A few weeks ago a friend of mind asked me if I'd be a guest lecturer for a group of high school seniors at a local Christian school. The students had been introduced to John Calvin and Arminius and the interminable free will versus predestination debate. I've never had a migraine headache in my life, but those who have talk about feeling an intense pain that blurred their vision to white. The request didn't trigger a migraine, but I wish it had. A convenient "out" would have been handy.
I attended a Christian college back in the day. Our freshman professor threw out the free will/determinism debate and my friends and I pounced on it like pups on a chew-toy. We continued arguing at the cafeteria and at the all-night Denny's. We never solved that puzzle, but like the classes before us and the classes after us never did. The debate was initially invigorating. I was introduced to new ideas. But when a consensus never emerged I realized that the experience was like trying to solve a Rubik's cube that had its stickers all rearranged. I had set the debate down and was happy about it.
But I agreed to speak and it was time to pick up the puzzle again. I stare at my laptop for several minutes then decided to talk about the human tendency to reorganize Biblical narrative into systems. I wrote insightful questions that would help the youth discover how our drive for systems and certainty distorted the message of Scripture. We'd all set the Cube down and congratulate ourselves for realizing that the argument was impossibly framed. The bell would ring and we all move on to our next appointments feeling clever.
I decided to research the history of the debate for interest. The talked needed texture. I discovered that the dust up wasn't solely over intellectual concerns. Pastoral concerns helped mold thought as well. Around 400 AD a British Monk, Pelagius, visited Rome and found the Christians there to be morally sloppy. Pelagius read St. Augustine's Confessions and found it fatalistic and even deterministic. Augustine wrote stories about his famous debaucheries and concluded that our Sin Nature is incredibly powerful.
Pelagius had a theory: The Roman Christians had stopped trying to be holy because they didn't believe that they could ever escape the sin's gravity. Pelagius started complaining about Augustine and wrote books of his own. His followers took the argument further and denied the existence of a Sin Nature all together.
It's obvious that Pelagius' followers lost their bearings. But I'm fascinated by Pelagius' observation: We can get so fixated on Sin Nature that it changes the focus of our faith. My childhood pastor loved the Puritans (so do I) and emphasized the passages about our righteousness being no better than dirty rags and how our hearts were impossibly deceitful. The sermons were usually focused on sin management. We learned how to question our every motivation, how to confess lustful thoughts, and what TV to avoid. We learned that Hollywood and Washington DC were designed by Free Mason architects who meticulously copied the look and feel of Hades. Sin Nature was like a bomb strapped to our chests. We worked to live our lives without it going off.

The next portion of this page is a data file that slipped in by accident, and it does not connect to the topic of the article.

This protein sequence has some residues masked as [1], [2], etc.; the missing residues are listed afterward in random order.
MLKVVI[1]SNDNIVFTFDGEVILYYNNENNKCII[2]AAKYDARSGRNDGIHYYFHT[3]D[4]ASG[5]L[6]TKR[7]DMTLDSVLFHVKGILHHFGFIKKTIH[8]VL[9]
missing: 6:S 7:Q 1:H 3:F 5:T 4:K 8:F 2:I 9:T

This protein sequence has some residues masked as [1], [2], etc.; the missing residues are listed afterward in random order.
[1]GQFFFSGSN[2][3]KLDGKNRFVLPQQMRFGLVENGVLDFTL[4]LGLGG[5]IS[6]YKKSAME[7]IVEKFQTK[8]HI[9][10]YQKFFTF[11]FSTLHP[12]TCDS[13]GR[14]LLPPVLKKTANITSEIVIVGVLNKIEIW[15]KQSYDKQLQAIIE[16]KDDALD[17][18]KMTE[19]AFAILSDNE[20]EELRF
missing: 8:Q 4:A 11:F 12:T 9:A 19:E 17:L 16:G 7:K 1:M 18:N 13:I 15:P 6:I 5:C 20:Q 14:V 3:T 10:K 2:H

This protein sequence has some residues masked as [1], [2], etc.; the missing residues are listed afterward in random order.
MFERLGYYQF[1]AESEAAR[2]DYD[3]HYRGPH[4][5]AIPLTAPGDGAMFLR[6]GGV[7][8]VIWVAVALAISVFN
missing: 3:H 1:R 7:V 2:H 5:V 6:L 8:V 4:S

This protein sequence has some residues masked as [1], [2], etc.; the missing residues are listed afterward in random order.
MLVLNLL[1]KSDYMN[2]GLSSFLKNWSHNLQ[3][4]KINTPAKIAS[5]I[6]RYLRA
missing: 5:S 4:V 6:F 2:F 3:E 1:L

One of my favorite pastor and writers is Erwin McManus. I've listened to his podcasts for years. Recently it dawned on me that he almost never talks about sin. Erwin is not a heretic (Behind all that LA cool, he's a Southern Baptist for goodness' sake). He rarely discusses sin, because Christian culture has already drummed that doctrine squarely into everyone's head. He doesn't need to convince anyone that there is a moral gravity that weighs us down.
Erwin reminds us that there is an older and more powerful gravity. St. Paul described God's gravity in equally fatalistically terms. "He who begun a work in you will complete it until the day of Christ." [Emphasis added]
We're okay with this determinism and even overlook it because the overcome favors us. Erwin writes is books and sermons to help people imagine the possibilities that come with being drawn into the forceful currents of God's love.
God could have used scriptures to explain how our free will and his predestination dovetail together. He passed. The Apostle Paul offered no systems, some advice that harmonizes our freewill with God's energy:
"Therefore, my dear friends, as you have always obeyed—not only in my presence, but now much more in my absence—continue to work out your salvation with fear and trembling, for it is God who works in you to will and to act according to his good purpose." Philippians 2:12-13